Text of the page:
Archives For Idea Sex

I’m working with the Arts Marketing Association UK’s Audience Diversity Academy (#ADA) as a mentor for their pilot round (July 2016-January 2017). One of my responsibilities is blogging. Here’s a post I wrote. To access posts from all the fellows and mentors, click here.


I approach my work with an experimental state of mind and tend to forget, as we all do, that not everyone shares my world view. In a session with one of my academy fellows, I was reminded how intimidating the word “experiment” can be. That word alone was holding her it back. It was her kryptonite. Every time she heard “experiment” she thought “laborious and detailed,” “precise and sterile,” and “complicated, boring, and HARD TO DO AND NO ONE WILL WANT TO DO IT INCLUDING ME.”**

And it doesn’t matter if you pair “experiment” with terms like “agile” because the predominant narrative or implicit bias is the one around “experiment.”

So step one is to change the narrative; step two is to put yourself in the experimental state of mind.

photo-by-teresa-wood-from-dog-pony-dcs-workshop-of-toast

Audience activity from dog & pony dc’s workshop of TOAST; photo by Teresa Wood.

CREATIVE (& FUN)

Picture a cartoon chemist in her lab. She’s wearing big owl-eyed glasses that hang from a beaded chain around her neck and a white lab coat. The light-filled lab is packed with colorful liquids in glass flasks connected by tubing. The chemist carefully pours solid-colored liquids from two different test tubes into a beaker and it yields–a rainbow colored result! And then explodes with sparkling smoke and leaves her hair all wackadoo. “That wasn’t what I expected,” she exclaims and makes notes on a pad. She’s smiling, because experimenting is creative and fun. It’s a creative and fun activity that’s designed to teach you something. This is the change in the narrative that my academy fellow needed to make first and foremost. Whenever you see, hear, or say “experiment” replace the word with “learn something in a creative and fun way.” “Creative and fun” is also the fundamental principle for the “experimental state of mind,” especially for all of us working in the arts. Why would we want it any other way?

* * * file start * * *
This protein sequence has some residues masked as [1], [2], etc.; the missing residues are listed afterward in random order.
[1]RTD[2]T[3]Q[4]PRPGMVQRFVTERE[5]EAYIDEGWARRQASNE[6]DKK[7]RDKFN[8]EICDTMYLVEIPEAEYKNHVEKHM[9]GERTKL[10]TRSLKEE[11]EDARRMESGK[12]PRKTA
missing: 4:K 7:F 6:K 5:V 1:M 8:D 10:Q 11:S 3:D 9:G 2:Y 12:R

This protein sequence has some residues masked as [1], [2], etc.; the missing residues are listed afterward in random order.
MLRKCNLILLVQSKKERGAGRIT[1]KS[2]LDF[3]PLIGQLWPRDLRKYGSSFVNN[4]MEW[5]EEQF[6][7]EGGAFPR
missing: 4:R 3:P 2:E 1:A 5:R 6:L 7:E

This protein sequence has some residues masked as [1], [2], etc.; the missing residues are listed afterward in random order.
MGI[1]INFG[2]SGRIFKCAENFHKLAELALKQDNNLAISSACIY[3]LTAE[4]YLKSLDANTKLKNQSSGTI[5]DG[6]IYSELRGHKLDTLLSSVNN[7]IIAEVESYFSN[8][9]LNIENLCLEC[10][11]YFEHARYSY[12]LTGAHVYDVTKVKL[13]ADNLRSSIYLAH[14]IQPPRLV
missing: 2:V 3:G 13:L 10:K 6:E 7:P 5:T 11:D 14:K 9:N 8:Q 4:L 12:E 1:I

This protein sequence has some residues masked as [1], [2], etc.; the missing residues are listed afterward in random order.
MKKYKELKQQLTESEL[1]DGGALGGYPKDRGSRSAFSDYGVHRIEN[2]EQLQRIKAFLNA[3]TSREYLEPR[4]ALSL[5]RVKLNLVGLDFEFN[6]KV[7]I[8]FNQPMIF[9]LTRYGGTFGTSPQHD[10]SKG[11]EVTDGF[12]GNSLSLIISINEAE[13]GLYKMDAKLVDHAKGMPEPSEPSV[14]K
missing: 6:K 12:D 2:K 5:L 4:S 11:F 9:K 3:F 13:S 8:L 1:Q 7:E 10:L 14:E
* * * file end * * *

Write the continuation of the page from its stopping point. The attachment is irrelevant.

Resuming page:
(And “fun”? It’s a flexible term, obviously. But I’d wager we can agree that completing a written survey via email or paper with likert scale questions is neither fun nor creative.)

NO THING IS TOO SMALL

For the academy, the AMA created a great form called a “progress record” for the fellows to track their experiments. (Forms–not commonly considered creative or fun, but incredible handy none the less.) When shaping an experiment in the context of systemic change (like diversity) and asked to track progress, suddenly there’s an overwhelming feeling that the experiment needs to be long, interconnected series of events with a (positive) growth outcome. This is not the way to exist in an experimental state of mind. Get zen and think small. Remember that an experiment is a planned activity from which you hope to learn something. Any intentional divergence from the status quo could be considered an experiment. The way you facilitate one meeting could be an experiment. The types of questions you ask during that meeting could be an experiment. The method you collect answers can be an experiment. It can feel a bit silly when you’re working systemically and long term, thinking tactically and practically IS the experimental way.

ALWAYS WINNING

When you adopt the experimental mindset and the emphasis is on what you’re taking away from each of your activities the emphasis is always on what you learned. You line up the experiments, one after another. What did I expect? What happened? What did I learn? What will I do differently next time? Then repeat! This means the emphasis is on the quality of the learning not the execution of the experiment. I believe that’s why experimenting in the arts is often labeled “working scrappy” and can bring about a little experimenter shame. Eff-that! Trying to be perfect is antithetical to the experimental state of mind. It means you already know the answer; it means people might mess up your experiment. Our experiments in the arts around audience and diversity all have people at the center and therefore must be inviting. (See point #1 about creative and fun.) More importantly, we should not ever expect to know what the answers will be. Experiments begin with a question or a hypothesis, and we should expect to–even be excited about–discovering our previous understanding was completely off base. That we were wrong. This means we were “failing.” Hooray! Now we can “fail forward,” learning from our experiment and, we hope, make improvements. Learning is winning.

To wrap up, the experimental state of mind is not for everyone. Some of us come from a fixed mindset rather than a growth one. Fixed mindset folks like established routines and avoid challenges; nothing wrong with that at all. Those of us who are looking for change could stand to adopt some experimental practices. Remembering to think small and look for opportunities to experiment everywhere, emphasize the learning no matter to outcome, and permit yourself to be creative and fun will flip the script of what creating experiments is all about. Now what are you waiting for–get to work!

 

** On the other hand: some will think that if you’re only doing an “experiment” it’s not real or valid work. That it can’t amount to anything, build a foundation, or propel your forward. Not so at all. It’s the foundation of a growth-mindset environment in which you are working responsively to the world around you.